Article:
Several things about its name and place.

We have spoken something already concerning Emmaus in our Chorographical Century, chapter 45; let us add some few things in this place.

I. It was distant from Jerusalem, as appears both from our evangelist and Josephus, about threescore furlongs. By account of common furlongs, seven miles and a half, eight of the Jewish. What copy, therefore, of Josephus must the learned Beza have by him, who thus speaks upon the place? "Sixty; so the Syriac hath it, and indeed all copies: so that here is either a mistake in the number, or else it is ill written in Josephus, thirty furlongs." Our Josephus plainly hath it, "A town called Emmaus, distant from Jerusalem threescore furlongs"...

III. Josephus commonly renders Chammath of Tiberias (a place so called from the hot baths) by Ammaus; but whether our Emmaus ought to have this derivation, is a question. There were, indeed, at Emmaus, noted waters; but we can hardly suppose they were warm, if we consider but the usual writing of the word amongst the Talmudists.

"Rabban Jochanan Ben Zacchai had five disciples, who, while he lived, sat always with him; but when he died, they retired to Jabneh. But R. Eliezer Ben Erech betook himself to his wife at Emmaus, a place of pleasant waters and pleasant dwelling." There is something in this little story that might not be unworthy our inquiry, as to the scholastical history of the Jews; viz. where Rabban Jochanan should make his abode, if not in Jabneh? for that is the place they commonly allot to him; but this is not a place to dispute of such matters.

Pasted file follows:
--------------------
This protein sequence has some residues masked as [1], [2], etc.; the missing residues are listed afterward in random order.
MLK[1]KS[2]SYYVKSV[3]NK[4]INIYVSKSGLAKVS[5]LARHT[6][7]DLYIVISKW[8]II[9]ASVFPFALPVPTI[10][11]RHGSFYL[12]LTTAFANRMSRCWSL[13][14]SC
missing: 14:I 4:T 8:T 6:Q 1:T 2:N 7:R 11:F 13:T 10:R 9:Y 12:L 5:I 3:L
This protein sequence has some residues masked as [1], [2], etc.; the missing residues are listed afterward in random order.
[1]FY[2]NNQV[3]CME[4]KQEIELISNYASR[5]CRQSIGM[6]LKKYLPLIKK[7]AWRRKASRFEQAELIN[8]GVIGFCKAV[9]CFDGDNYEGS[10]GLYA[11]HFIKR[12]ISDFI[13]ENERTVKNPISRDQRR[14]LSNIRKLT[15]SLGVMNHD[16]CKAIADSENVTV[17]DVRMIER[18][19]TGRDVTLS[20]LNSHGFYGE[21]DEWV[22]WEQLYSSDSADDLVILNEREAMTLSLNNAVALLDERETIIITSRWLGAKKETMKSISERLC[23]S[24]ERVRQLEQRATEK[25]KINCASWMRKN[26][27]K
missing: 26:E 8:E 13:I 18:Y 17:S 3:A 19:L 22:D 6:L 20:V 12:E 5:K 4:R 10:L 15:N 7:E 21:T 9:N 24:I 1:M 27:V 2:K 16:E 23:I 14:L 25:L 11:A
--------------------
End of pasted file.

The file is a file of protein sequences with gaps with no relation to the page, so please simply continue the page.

"They came to Nicopolis: now Nicopolis is a city in Palestine. This the book of the gospel calls Emmaus, while it was yet a village. There, through the plenty of good waters, and all necessary provisions, they enjoyed a good comfortable night."

This author, upon this occasion, quotes some passages out of Sozomen, in the sixth book of the Tripartite History, which are in his fifth book, chapter 20; wherein the waters at Emmaus are celebrated not only for their plenty and pleasantness, but as they were wonderfully wholesome and medicinal. For thus he: "There is a city in Palestine, which now hath the name of Nicopolis, of which the holy gospel makes mention as of a village (for then it was so), and calls it Emma. The Romans, having sacked Jerusalem, and gained an entire victory over the Jews, from the event of that war, gave this town the name of Nicopolis. Before the city near the road (where our Saviour, after he had arisen from the dead, walking with Cleophas, made as if he was hastening to another town), there is a certain medicinal spring, wherein not only men that are sick, being washed, are cured, but other sort of animals also, of whatsoever diseases they are afflicted with. The report is, that Christ, as he was once going that way with his disciples, turned aside to that fountain; and having washed his feet in it, the waters have ever since retained a healing quality and virtue in them."

We leave the credit of the story to the relater of it: only one thing we may observe from the hint he gives us, that it is no wonder if, in the evangelist's time, Emmaus was but a little village, when as, not long before it, it had been burnt and destroyed by Varus. Nor is it more strange, that its ancient name Emmaus should change into Nicopolis, when the place itself became a Roman colony.